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The 60th Birthday Celebration: Respect for Seniors

China Today,October 26, 2017 Adjust font size:

The Origin

As to the origin of the huajia banquet, there is a story called “Goryeo burial.” According to an encyclopedia on ethnic culture published in Korea, in the Goryeo period (918-1392) in Korea, people who reached 60 years of age were thrown into the mountains to starve to death. A son, who did not want his father to die cruelly in this way, hid him in the mountains and brought him meals every day.

Later, a Chinese emperor heard about this inhuman tradition, and gave the then king of Goryeo three puzzles to solve: First, to distinguish between two identical horses which was the mare and which was the foal; second, to distinguish between two identical sticks which was the tree top and which was the root; third, to distinguish between two identical snakes which was male and which was female.

The king gathered his ministers to discuss the puzzle, but no one could come up with the answers. Neither could any of the people throughout the whole country. The dutiful son talked about it with his father, who told him: Give the two horses a little food, the mare would give it to the foal to eat; put the two sticks in water, the root side would sink while the top side floated; Put the two snakes on a soft piece of silk, the restless one must be the male while the quiet one is the female. The king was happy with those answers and promised him a big reward. The son then disclosed that his father had solved the puzzle. Upon hearing it, the king felt ashamed. He realized that old people had wisdom that young people did not possess. He then immediately abolished the old customs. As a result, the huajia banquet replaced the “Goryeo burial” and people were encouraged to be filial towards the elderly family members.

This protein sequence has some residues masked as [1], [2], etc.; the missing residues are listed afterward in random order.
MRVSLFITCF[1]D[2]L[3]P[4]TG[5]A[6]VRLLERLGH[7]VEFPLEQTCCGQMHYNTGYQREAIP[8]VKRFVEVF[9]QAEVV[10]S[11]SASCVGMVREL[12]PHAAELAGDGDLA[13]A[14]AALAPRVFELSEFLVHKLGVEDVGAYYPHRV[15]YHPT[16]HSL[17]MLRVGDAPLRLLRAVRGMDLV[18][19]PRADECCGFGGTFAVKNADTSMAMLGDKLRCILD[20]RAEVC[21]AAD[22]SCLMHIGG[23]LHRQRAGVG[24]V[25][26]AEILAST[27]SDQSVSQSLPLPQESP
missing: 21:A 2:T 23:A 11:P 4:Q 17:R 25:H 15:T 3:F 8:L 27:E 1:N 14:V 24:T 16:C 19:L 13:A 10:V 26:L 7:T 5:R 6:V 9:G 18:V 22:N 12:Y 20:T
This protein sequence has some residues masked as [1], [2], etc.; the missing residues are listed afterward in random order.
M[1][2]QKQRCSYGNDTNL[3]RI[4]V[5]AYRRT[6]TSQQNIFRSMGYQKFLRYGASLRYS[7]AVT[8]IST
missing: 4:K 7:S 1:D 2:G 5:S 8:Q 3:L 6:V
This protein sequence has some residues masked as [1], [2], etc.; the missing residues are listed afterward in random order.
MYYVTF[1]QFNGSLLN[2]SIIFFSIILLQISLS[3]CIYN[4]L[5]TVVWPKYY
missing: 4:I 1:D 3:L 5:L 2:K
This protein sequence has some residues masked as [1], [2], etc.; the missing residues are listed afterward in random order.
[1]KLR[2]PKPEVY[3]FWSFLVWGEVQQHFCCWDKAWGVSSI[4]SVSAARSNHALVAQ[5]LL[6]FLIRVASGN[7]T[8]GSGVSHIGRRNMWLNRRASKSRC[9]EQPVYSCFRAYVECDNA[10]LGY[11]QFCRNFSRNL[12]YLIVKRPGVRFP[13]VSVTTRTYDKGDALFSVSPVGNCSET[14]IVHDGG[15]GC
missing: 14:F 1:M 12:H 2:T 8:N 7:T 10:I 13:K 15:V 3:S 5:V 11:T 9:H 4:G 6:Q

The story of the “Goryeo burial” is similar to the story of “abandoning the aged” in the Chinese translation of a Buddhist scripture Miscellaneous Treasures and ancient China’s A Biography of Dutiful Sons.

Early in the first and second centuries, the Chinese language was publicly used on the Korean Peninsula. A large volume of Confucian classics was then introduced under the reign of the Koguryo Kingdom, which later unified the peninsula. Buddhism had unprecedented development with the support of the government, and so did Confucianism. After the establishment of the policy of decrying Buddhism and valuing Confucianism in the Joseon Dynasty (1392-1910), Confucianism became predominant. As a result, the Classics of Filial Piety and other Confucian works thrived in Korea, and huajia banquets were born.

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